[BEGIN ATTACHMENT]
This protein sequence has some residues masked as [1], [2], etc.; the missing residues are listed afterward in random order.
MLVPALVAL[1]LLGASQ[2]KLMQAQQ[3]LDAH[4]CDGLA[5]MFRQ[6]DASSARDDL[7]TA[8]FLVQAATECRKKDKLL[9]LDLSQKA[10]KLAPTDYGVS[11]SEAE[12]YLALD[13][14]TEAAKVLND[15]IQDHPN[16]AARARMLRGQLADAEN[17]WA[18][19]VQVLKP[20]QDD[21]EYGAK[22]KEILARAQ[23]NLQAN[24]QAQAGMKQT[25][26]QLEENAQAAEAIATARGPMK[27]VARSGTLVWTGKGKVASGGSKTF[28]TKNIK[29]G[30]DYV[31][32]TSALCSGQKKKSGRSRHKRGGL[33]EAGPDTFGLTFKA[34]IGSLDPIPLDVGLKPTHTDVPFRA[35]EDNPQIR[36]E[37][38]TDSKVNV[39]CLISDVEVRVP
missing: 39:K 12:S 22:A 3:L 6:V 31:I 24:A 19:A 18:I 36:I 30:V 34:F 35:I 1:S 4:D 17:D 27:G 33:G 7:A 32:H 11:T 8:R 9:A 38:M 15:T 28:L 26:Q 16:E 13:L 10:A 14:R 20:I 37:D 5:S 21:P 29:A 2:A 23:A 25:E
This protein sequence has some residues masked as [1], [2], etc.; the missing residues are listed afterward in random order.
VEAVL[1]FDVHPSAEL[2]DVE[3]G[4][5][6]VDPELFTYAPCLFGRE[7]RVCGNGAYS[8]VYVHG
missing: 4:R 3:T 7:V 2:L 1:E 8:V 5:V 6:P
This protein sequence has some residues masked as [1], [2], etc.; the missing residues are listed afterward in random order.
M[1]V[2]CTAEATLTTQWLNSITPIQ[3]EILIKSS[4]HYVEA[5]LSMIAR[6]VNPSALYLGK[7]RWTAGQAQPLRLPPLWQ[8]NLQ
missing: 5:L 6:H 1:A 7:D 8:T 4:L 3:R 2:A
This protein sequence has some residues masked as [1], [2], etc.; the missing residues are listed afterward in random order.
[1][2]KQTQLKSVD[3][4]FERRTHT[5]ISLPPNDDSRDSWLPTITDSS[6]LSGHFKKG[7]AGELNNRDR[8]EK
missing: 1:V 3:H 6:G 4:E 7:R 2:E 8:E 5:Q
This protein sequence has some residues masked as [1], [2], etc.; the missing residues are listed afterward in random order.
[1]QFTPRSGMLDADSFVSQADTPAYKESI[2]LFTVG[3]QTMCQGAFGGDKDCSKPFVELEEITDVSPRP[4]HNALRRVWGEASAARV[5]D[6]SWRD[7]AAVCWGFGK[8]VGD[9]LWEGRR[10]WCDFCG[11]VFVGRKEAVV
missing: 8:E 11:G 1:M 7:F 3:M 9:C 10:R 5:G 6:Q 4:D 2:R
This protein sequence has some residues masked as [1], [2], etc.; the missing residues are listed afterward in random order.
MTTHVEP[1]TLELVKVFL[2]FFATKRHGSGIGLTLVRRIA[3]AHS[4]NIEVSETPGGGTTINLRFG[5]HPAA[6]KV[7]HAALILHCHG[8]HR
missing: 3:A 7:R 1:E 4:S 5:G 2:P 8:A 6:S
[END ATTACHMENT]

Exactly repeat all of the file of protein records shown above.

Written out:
This protein sequence has some residues masked as [1], [2], etc.; the missing residues are listed afterward in random order.
MLVPALVAL[1]LLGASQ[2]KLMQAQQ[3]LDAH[4]CDGLA[5]MFRQ[6]DASSARDDL[7]TA[8]FLVQAATECRKKDKLL[9]LDLSQKA[10]KLAPTDYGVS[11]SEAE[12]YLALD[13][14]TEAAKVLND[15]IQDHPN[16]AARARMLRGQLADAEN[17]WA[18][19]VQVLKP[20]QDD[21]EYGAK[22]KEILARAQ[23]NLQAN[24]QAQAGMKQT[25][26]QLEENAQAAEAIATARGPMK[27]VARSGTLVWTGKGKVASGGSKTF[28]TKNIK[29]G[30]DYV[31][32]TSALCSGQKKKSGRSRHKRGGL[33]EAGPDTFGLTFKA[34]IGSLDPIPLDVGLKPTHTDVPFRA[35]EDNPQIR[36]E[37][38]TDSKVNV[39]CLISDVEVRVP
missing: 39:K 12:S 22:A 3:L 6:V 31:I 24:A 19:A 18:I 36:I 30:V 34:F 35:I 1:S 4:D 17:D 27:G 33:G 7:A 32:H 11:T 8:R 9:A 38:M 15:T 28:L 26:Q 16:E 13:L 10:A 14:R 20:I 37:D 5:S 21:P 29:A 2:A 23:A 25:E
This protein sequence has some residues masked as [1], [2], etc.; the missing residues are listed afterward in random order.
VEAVL[1]FDVHPSAEL[2]DVE[3]G[4][5][6]VDPELFTYAPCLFGRE[7]RVCGNGAYS[8]VYVHG
missing: 4:R 3:T 7:V 2:L 1:E 8:V 5:V 6:P
This protein sequence has some residues masked as [1], [2], etc.; the missing residues are listed afterward in random order.
M[1]V[2]CTAEATLTTQWLNSITPIQ[3]EILIKSS[4]HYVEA[5]LSMIAR[6]VNPSALYLGK[7]RWTAGQAQPLRLPPLWQ[8]NLQ
missing: 5:L 6:H 1:A 7:D 8:T 4:L 3:R 2:A
This protein sequence has some residues masked as [1], [2], etc.; the missing residues are listed afterward in random order.
[1][2]KQTQLKSVD[3][4]FERRTHT[5]ISLPPNDDSRDSWLPTITDSS[6]LSGHFKKG[7]AGELNNRDR[8]EK
missing: 1:V 3:H 6:G 4:E 7:R 2:E 8:E 5:Q
This protein sequence has some residues masked as [1], [2], etc.; the missing residues are listed afterward in random order.
[1]QFTPRSGMLDADSFVSQADTPAYKESI[2]LFTVG[3]QTMCQGAFGGDKDCSKPFVELEEITDVSPRP[4]HNALRRVWGEASAARV[5]D[6]SWRD[7]AAVCWGFGK[8]VGD[9]LWEGRR[10]WCDFCG[11]VFVGRKEAVV
missing: 8:E 11:G 1:M 7:F 3:M 9:C 10:R 5:G 6:Q 4:D 2:R
This protein sequence has some residues masked as [1], [2], etc.; the missing residues are listed afterward in random order.
MTTHVEP[1]TLELVKVFL[2]FFATKRHGSGIGLTLVRRIA[3]AHS[4]NIEVSETPGGGTTINLRFG[5]HPAA[6]KV[7]HAALILHCHG[8]HR
missing: 3:A 7:R 1:E 4:S 5:G 2:P 8:A 6:S